Frequently Asked Questions

Find the answers to some frequently asked questions about collision repair and insurance.


What to do if my vehicle is involved in an accident?

  1. Exchange contact and insurance information with the other person involved in the accident if possible. This helps you in being able to start a “paper trail” of necessary documentation while both parties are present. It also allows you to start the insurance claims process with minimal interruption or delay.
  2. Never leave the scene of an accident that you are involved in. Wait until a police officer arrives and writes a thorough report. If you leave the scene of an accident before a police report is written, your insurance company will have no way of knowing who was at fault for the accident. This could result in you being held responsible for the damages on your vehicle as well as the other person’s vehicle.
  3. If your vehicle has to be towed, make sure it is towed to the quality shop of your choosing. It’s your vehicle, so consider the factors that are most important to YOU: quality, convenience, reputation and honesty. To have your vehicle towed to Greatwood Collision Center in Richmond, TX, call (281) 258-0527.

What are my rights?

  • No law requires you to get more than one estimate.
  • You have the right to have your vehicle repaired at the shop of your choice.
  • You choose the shop and authorize the repairs.
  • You do not have to accept the insurance company’s appraisal of damage.
  • Check the appraisal clause in your policy on how to resolve any differences.

How long will it take to get my car repaired?

For minor damage, such as replacing a bumper cover, a minimum of two days is required. This allows for proper curing time for any primers, fillers, and paint. Beyond that, it’s dependent upon the extent of damage, availability of parts, and approval of payment by the responsible party.

Can you match the paint?

Yes, provided that your vehicle is an original factory color that is not faded or discolored. The following is a brief description of how paint matching works:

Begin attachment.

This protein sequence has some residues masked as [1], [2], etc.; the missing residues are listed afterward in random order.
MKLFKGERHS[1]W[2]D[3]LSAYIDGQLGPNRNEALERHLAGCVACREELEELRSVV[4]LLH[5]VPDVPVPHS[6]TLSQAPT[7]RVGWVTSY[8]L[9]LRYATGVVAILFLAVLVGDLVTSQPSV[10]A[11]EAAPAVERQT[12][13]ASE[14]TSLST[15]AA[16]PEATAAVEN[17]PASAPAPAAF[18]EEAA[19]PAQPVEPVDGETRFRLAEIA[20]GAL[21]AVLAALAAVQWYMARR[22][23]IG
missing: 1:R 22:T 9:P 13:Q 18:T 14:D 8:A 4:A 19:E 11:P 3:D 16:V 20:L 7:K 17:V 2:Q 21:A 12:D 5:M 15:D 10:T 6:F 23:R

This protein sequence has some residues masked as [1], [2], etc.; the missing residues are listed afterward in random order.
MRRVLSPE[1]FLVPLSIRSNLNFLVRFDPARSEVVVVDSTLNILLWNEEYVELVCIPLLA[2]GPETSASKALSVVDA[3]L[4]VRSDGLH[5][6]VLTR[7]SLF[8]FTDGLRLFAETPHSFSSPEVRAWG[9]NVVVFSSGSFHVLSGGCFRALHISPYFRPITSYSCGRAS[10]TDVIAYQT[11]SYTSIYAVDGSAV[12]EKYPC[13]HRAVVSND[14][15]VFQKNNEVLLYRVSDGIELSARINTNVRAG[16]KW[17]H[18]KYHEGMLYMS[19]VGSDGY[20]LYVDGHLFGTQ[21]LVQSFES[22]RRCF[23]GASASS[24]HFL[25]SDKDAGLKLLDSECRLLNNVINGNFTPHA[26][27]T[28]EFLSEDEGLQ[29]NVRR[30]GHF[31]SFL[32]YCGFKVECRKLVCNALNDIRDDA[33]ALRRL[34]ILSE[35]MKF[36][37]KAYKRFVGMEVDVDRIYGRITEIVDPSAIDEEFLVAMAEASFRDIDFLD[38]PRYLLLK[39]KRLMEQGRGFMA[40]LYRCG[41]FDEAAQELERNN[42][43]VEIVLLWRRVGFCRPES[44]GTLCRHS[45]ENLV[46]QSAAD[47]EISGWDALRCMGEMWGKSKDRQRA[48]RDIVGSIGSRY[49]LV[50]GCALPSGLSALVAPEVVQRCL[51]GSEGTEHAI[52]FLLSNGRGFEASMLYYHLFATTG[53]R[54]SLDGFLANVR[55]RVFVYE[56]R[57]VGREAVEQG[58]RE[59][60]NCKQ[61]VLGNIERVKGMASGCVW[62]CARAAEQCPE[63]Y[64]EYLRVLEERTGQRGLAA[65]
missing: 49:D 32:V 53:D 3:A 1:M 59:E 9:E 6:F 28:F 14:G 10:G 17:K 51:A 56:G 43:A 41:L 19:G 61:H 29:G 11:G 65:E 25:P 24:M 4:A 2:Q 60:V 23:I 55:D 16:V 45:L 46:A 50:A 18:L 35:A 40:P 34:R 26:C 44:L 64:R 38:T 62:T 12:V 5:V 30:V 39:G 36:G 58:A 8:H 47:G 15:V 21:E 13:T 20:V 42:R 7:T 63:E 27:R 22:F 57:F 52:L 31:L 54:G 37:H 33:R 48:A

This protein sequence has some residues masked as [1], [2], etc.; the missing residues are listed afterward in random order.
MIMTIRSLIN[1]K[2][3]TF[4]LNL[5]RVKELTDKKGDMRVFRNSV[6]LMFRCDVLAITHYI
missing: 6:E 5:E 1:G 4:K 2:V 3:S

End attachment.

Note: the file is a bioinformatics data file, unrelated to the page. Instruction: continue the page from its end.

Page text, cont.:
Your vehicle carries a paint code printed on a label on your vehicle. This code is broken down into a formula given to automotive paint manufacturers. A repair shop uses the formula to mix the color within their chosen brand of paint. This works fine if your vehicle is precisely the color specified by the paint code. However, in actual production there are often slight variations in color.

If your vehicle is not the exact shade specified by the factory, the first step is “tinting” the color. This is done by varying the amount of the toners used to make up the original formula. Sometimes, a perfect match can’t be achieved by tinting alone. In these cases, “blending” may be required. This is a process where portions of the vehicle adjacent to the repaired area are gradually misted with the tinted paint so that any minor color variance is unnoticeable. This can make the difference between a very good color match and an invisible repair.


Do I have the right to select the auto body shop that will repair my car?

Yes. The repair shop choice is always up to you!

What if the insurance company suggests a particular body shop or shops?

The choice is still yours; do some research before accepting their suggestion.

What about the lifetime warranty from the insurance company?

The warranty provided by the insurance company is nothing more than a case of the insurance company holding their network body shops accountable. One of the criteria for an auto body shop to be part of any insurance company network is that the shop provide a lifetime warranty.

Will I have to pay additional out-of-pocket costs if I have my repairs done outside the network?